Another painting that reflects the relationship of Giorgione’s painting with pastoral poem is The Tempest. Many of the features of pictorial revolution created by Giorgione are found in this work. Michel described it as “the little landscape on canvas with tempest, with gypsy and the soldier”, subordinating the composition of the figures to the landscape. [19] This is a picture that emerges a deep sense of mystery. The scene describes a bend protected by trees and remains of buildings in ruins, where a topless woman breastfeeding her child on the bank of a river. Opposite the female figure is standing a young man leaning on his stick. The background of the painting shows a bridge, which left in the dark the surrounding waters. Behind it, a city bursting with bright accents under a threatening sky whose clouds appear splits by a flash of lightning. Despite the fact that it is unclear whether Giorgione considered that the figures were characters in a story that he chose not to identify or the author considered them simply as anonymous inhabitants of a landscape, identification of the male figure with a shepherd could be related to the movement of the Italian pastoral poetry of the time, as represented by Jacopo Sannazaro (1456-1530) in the play Arcadia. These stories were based on classical models of Theocritus and Virgil, poets who tried to evoke an ancient golden age, in which there are shepherds, nymphs and satyrs in idyllic landscapes, full of shady groves and rolling streams. [20] Thus, the figure of the shepherd is a key element in the Arcadian motives. In his dual role as a shepherd who cares for his flock, as well as a musician or poet, this young curly hair, bare feet, modest dress, represents the influence of Arcadian in the landscapes of Giorgione. [21]

In conclusion, the work of Giorgione revolutionized Venetian painting, particularly in his conception of landscape. This is no longer a mere element as a compositional framework and, sometimes, it is set as the main subject of the painting. Throughout the combination of secular themes, whose meanings were imprecise, with a soft atmospheric style and a feeling of dream, Giorgione tried to satisfy a new kind of culturally sophisticated patterns. Finally, the influence of the Italian pastoral poetry in his artwork is evident. However, the intention of Giorgione was no attempt to accurately represent the characters and situations narrated in the literature. His challenge was to use these literary sources as the basis for a new pictorial invention that surpassed previous prototypes in Venetian painting.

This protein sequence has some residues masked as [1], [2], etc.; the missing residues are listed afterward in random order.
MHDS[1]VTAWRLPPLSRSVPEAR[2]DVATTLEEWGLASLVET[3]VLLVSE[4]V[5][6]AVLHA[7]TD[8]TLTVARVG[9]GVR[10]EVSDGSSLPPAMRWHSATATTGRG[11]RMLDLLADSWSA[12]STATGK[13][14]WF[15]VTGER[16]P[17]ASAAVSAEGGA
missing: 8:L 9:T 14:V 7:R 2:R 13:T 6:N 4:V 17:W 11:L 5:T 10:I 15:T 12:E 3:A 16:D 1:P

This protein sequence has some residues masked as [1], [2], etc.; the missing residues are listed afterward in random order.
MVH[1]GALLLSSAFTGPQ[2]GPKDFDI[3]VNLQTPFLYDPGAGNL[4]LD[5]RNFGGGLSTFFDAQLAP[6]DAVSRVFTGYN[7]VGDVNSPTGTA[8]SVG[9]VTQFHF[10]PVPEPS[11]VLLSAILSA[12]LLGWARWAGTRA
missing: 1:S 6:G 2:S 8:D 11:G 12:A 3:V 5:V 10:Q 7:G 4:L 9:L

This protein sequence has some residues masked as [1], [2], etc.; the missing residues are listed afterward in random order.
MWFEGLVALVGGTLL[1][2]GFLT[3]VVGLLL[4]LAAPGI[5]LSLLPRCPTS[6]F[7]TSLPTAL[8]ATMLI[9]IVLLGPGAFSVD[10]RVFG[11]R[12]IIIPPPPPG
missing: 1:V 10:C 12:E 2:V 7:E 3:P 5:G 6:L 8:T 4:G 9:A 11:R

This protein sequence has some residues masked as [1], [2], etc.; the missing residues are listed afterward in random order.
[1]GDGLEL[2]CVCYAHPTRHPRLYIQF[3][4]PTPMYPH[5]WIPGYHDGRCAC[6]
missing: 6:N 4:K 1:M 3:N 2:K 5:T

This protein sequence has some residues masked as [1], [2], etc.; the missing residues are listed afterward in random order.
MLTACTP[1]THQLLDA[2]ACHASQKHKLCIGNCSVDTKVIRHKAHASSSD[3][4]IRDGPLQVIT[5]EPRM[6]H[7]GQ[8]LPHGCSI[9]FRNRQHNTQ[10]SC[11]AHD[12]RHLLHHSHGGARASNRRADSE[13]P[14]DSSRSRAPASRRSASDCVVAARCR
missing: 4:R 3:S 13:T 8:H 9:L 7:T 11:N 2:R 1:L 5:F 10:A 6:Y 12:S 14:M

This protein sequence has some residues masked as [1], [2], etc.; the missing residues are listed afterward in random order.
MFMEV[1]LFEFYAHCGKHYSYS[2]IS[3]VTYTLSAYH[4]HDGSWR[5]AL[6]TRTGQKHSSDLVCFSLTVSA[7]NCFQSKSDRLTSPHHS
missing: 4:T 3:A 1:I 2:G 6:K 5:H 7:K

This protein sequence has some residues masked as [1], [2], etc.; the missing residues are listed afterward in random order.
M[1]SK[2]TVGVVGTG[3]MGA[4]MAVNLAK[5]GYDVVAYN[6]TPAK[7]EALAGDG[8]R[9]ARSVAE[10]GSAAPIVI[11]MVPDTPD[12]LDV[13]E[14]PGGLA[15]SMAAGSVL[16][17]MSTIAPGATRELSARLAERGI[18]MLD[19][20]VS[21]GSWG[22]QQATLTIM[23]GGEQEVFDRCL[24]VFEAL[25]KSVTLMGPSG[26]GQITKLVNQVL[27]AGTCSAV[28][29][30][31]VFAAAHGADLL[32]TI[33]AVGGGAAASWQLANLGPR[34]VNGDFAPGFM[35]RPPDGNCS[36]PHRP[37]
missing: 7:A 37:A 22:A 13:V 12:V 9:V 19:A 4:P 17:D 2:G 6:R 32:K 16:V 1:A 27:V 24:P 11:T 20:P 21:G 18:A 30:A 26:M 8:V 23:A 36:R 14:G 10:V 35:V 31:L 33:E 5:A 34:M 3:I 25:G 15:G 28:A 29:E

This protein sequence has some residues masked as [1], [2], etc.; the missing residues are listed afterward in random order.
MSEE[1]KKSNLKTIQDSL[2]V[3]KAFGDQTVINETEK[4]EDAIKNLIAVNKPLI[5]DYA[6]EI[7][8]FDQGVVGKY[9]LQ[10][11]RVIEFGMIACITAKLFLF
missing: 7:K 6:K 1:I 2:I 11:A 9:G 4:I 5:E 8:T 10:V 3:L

[1] R. Turner, The visión of landscape in Renaissance Italy (New Jersey: Princeton University Press, 1974), p. 10

[2] Anderson, J. Giorgione. The painter of ‘Poetic Brevity’ (Paris: Flammarion, 1996), p.31

[3] Turner, The visión of landscape in Renaissance Italy, p. 3

[4] J. Wilde, Venetian Art from Bellini to Titian (Oxford: Clarendon Press, 1981), p.63

[5] R. Longui, Officina Ferrarese (Florence: Sansoni, 1974), p.179

[6] Humfrey, Painting in the Renaissance Venice, p.120

[7] Wilde, Venetian Art from Bellini to Titian, p. 66

[8] Anderson, Giorgione.The painter of ‘Poetic Brevity’, p. 155

[9] Honour and Fleming, A World History of Art, (London: Laurence King Publishing Ltd, 2009), p.489

[10] Wilde, Venetian Art from Bellini to Titian, p.66

[11] Álvarez Lopera, J. and J.M. Pita Andrade, La Pintura: de la Prehistoria a Goya (Barcelona: Ediciones Carroggio S.A., 1991), p.145

[12] F. Hartt, Arte. Historia de la Pintura, Escultura y Arquitectura (Madrid: Ediciones Akal S.A., 1989), p.711

[13] Honour and Fleming, A World History of Art, p. 489

[14] P. Humfrey, Painting in the Renaissance Venice (London: Yale University Press, 1996), p.118

[15] P. F. Brown, Arte y Vida en la Venecia del Renacimiento (Madrid: Ediciones Akal S.A., 2008), p.61

[16] Anderson, Giorgione. The painter of ‘Poetic Brevity’, p. 135

[17] Anderson, Giorgione. The painter of ‘Poetic Brevity’, p. 136

[18] Honour and Fleming, World History of Art, p. 489

[19] Humfrey, Painting in the Renaissance Venice, p.118

[20] Humfrey, Painting in the Renaissance Venice, p.118

[21] D. A. Brown and Ferino-Pagden, S. Bellini, Giorgione, Titian and the Renaissance of Venetian Painting (New Haven: Yale University Press, 2006), p.19